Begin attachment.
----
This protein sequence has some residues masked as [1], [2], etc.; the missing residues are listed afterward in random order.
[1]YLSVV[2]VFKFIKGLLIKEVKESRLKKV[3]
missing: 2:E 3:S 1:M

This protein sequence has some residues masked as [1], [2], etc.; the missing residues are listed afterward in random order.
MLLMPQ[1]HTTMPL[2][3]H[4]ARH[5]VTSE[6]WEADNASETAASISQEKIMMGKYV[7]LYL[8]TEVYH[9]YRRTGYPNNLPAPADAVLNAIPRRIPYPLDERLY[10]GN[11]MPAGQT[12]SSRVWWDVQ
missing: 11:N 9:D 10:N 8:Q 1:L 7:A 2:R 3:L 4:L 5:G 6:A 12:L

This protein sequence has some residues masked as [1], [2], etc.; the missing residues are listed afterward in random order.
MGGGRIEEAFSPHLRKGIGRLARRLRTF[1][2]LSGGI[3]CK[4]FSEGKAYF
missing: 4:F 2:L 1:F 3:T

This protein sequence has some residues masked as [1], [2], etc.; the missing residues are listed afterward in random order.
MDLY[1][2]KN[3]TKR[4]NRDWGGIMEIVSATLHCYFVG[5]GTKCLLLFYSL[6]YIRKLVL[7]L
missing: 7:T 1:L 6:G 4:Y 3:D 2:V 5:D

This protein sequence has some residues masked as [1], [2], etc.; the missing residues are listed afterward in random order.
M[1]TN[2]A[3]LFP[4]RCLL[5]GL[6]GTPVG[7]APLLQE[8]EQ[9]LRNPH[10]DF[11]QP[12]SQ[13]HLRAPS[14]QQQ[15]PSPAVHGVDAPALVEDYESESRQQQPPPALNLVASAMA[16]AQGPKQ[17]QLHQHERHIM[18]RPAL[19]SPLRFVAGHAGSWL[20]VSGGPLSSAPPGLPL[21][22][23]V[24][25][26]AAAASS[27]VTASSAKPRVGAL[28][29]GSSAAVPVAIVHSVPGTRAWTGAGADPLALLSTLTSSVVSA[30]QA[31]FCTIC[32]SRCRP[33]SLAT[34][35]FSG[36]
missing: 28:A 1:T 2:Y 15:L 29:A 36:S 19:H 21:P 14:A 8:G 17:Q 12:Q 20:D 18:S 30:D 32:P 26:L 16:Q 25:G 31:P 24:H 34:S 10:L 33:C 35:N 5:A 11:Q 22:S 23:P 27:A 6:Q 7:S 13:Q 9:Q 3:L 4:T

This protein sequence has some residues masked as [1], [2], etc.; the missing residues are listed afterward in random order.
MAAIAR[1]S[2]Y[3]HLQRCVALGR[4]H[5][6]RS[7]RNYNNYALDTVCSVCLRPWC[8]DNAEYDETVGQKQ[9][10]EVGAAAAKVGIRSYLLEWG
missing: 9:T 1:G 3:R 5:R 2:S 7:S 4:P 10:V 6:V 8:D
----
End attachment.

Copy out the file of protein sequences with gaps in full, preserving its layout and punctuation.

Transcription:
This protein sequence has some residues masked as [1], [2], etc.; the missing residues are listed afterward in random order.
[1]YLSVV[2]VFKFIKGLLIKEVKESRLKKV[3]
missing: 2:E 3:S 1:M

This protein sequence has some residues masked as [1], [2], etc.; the missing residues are listed afterward in random order.
MLLMPQ[1]HTTMPL[2][3]H[4]ARH[5]VTSE[6]WEADNASETAASISQEKIMMGKYV[7]LYL[8]TEVYH[9]YRRTGYPNNLPAPADAVLNAIPRRIPYPLDERLY[10]GN[11]MPAGQT[12]SSRVWWDVQ
missing: 11:N 9:D 10:N 8:Q 1:L 7:A 2:R 3:L 4:L 5:G 6:A 12:L

This protein sequence has some residues masked as [1], [2], etc.; the missing residues are listed afterward in random order.
MGGGRIEEAFSPHLRKGIGRLARRLRTF[1][2]LSGGI[3]CK[4]FSEGKAYF
missing: 4:F 2:L 1:F 3:T

This protein sequence has some residues masked as [1], [2], etc.; the missing residues are listed afterward in random order.
MDLY[1][2]KN[3]TKR[4]NRDWGGIMEIVSATLHCYFVG[5]GTKCLLLFYSL[6]YIRKLVL[7]L
missing: 7:T 1:L 6:G 4:Y 3:D 2:V 5:D

This protein sequence has some residues masked as [1], [2], etc.; the missing residues are listed afterward in random order.
M[1]TN[2]A[3]LFP[4]RCLL[5]GL[6]GTPVG[7]APLLQE[8]EQ[9]LRNPH[10]DF[11]QP[12]SQ[13]HLRAPS[14]QQQ[15]PSPAVHGVDAPALVEDYESESRQQQPPPALNLVASAMA[16]AQGPKQ[17]QLHQHERHIM[18]RPAL[19]SPLRFVAGHAGSWL[20]VSGGPLSSAPPGLPL[21][22][23]V[24][25][26]AAAASS[27]VTASSAKPRVGAL[28][29]GSSAAVPVAIVHSVPGTRAWTGAGADPLALLSTLTSSVVSA[30]QA[31]FCTIC[32]SRCRP[33]SLAT[34][35]FSG[36]
missing: 28:A 1:T 2:Y 15:L 29:A 36:S 19:H 21:P 14:A 8:G 17:Q 12:Q 20:D 18:S 30:D 32:P 26:L 16:Q 25:G 31:P 24:H 34:S 10:L 33:C 35:N 5:A 11:Q 22:S 23:P 27:A 6:Q 7:S 13:Q 9:Q 3:L 4:T

This protein sequence has some residues masked as [1], [2], etc.; the missing residues are listed afterward in random order.
MAAIAR[1]S[2]Y[3]HLQRCVALGR[4]H[5][6]RS[7]RNYNNYALDTVCSVCLRPWC[8]DNAEYDETVGQKQ[9][10]EVGAAAAKVGIRSYLLEWG
missing: 9:T 1:G 3:R 5:R 2:S 7:S 4:P 10:V 6:V 8:D